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Nestle uses AI to set the creative rules for their 15,000 strong marketing team

WHY THIS MATTERS IN BRIEF

In this situation who’s in control – the AI or the humans? Is Nestles marketing team now just slaves to the AI’s whims? Things to think about …

 

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In 2021, Nestlé embarked on an ambitious plan to put all its creative through an Artificial Intelligence (AI) platform that would rank ads based on their suitability to different online platforms and pull out the key elements that are required for maximum ROI.

 

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That process created a set of ’rules’ for successful campaigns and early tests generated transformational results, finding that ads that meet the new creative requirements generate a significantly higher return on ad spend.

Now, Nestlé’s 15,000 marketers – who work across 2,000 brands in 200 territories – as well as its agency partners are required to run all creative assets through the system to check they meet the new requirements before they can run.

Leading the initiative is Aude Gandon, Nestlé’s senior vice-president and global Chief Marketing and Digital Officer. The decision to review its creative approach stemmed from her lofty ambitions for online marketing to account for 70% of Nestlé’s media mix. She wants it to pivot from being a TV-first advertiser to a digital-first one. This radical investment in digital media has meant Nestlé must ensure all of its online ads are as effective as possible.

 

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“It’s not like the world of TV, where you have one creative and you can cut it down and put it on YouTube or Facebook,” she explains.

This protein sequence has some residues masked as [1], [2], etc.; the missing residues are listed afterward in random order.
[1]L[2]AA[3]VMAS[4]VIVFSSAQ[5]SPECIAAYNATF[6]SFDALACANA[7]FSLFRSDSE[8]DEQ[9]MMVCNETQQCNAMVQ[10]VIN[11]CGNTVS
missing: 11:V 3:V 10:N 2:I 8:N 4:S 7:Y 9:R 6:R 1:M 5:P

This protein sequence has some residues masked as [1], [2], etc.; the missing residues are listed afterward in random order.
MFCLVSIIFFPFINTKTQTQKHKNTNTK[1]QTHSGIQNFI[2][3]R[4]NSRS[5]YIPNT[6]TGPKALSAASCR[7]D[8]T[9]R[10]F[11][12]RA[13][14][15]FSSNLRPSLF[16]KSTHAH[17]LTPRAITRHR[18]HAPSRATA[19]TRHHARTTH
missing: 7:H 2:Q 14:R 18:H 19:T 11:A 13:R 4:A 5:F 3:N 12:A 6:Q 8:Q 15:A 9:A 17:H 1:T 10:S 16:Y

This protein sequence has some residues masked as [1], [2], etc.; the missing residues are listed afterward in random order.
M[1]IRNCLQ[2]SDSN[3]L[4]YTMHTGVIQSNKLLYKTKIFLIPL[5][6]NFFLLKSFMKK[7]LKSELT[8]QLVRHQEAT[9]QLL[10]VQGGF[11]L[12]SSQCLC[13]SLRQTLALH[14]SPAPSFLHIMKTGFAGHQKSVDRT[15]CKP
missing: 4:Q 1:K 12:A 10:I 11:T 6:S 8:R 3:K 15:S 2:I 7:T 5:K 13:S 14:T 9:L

“We needed to help marketers understand that there are new rules of creative engagement on different platforms. Nestlé’s marketing operation is highly complex, with thousands of marketers – and even more agency partners – spanning hundreds of countries. The shift and evolution of media at the same time as the complexity of Nestlé meant we needed a way to give guidance and a framework.”

The marketer was also acutely aware of the “wasted time” when creatives are stressing over minute nuances between online platforms. Pre-established rules for creating online content, she says, would give its marketers and agencies “the space to talk about the creative again.”

 

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Gandon sought the help of CreativeX, a company that builds creative data platforms for brands, and plugged thousands of historical campaigns into its AI, analyzing the ads to find the elements that drove better results. Once analyzed, the company created a new metric, the Creative Quality Score, which ranks an asset based on its suitability to different platforms such as Meta or YouTube.

CreativeX’s Chief Executive and founder Anastasia Leng explains that Nestlé wanted to know whether an ad meets the baseline to be successful in its environment.

“Creative Quality Score doesn’t always mean it being a great ad – it is necessary, but not sufficient, for great creative work.” An ad that doesn’t fit its environment, she says, is “like a car without wheels – it can’t get to its destination.”

 

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An example of the types of learning include adding sound for the right platforms: for YouTube, sound is an amplifier, whereas on Meta 90% of content is watched without sound.

Once the review had been completed and the Creative Quality Score adopted, Nestlé integrated the tech into the platforms where it was running ads.

Today, Nestlé’s marketers and agency partners must upload new assets into CreativeX and check the score to see if it meets the requirements before it can run. And when a new rule is created, every marketer working on Nestlé campaigns will have to implement it from the minute it’s programmed into CreativeX.

 

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“Before, someone would have had to do a roadshow and convince every creative agency they needed to move the logo and prove why it’s effective,” explains Leng. “Now, any new asset it creates can automatically be checked and we can spit out a report that says what was done right and what was done wrong in line with Nestlé’s guidelines.”

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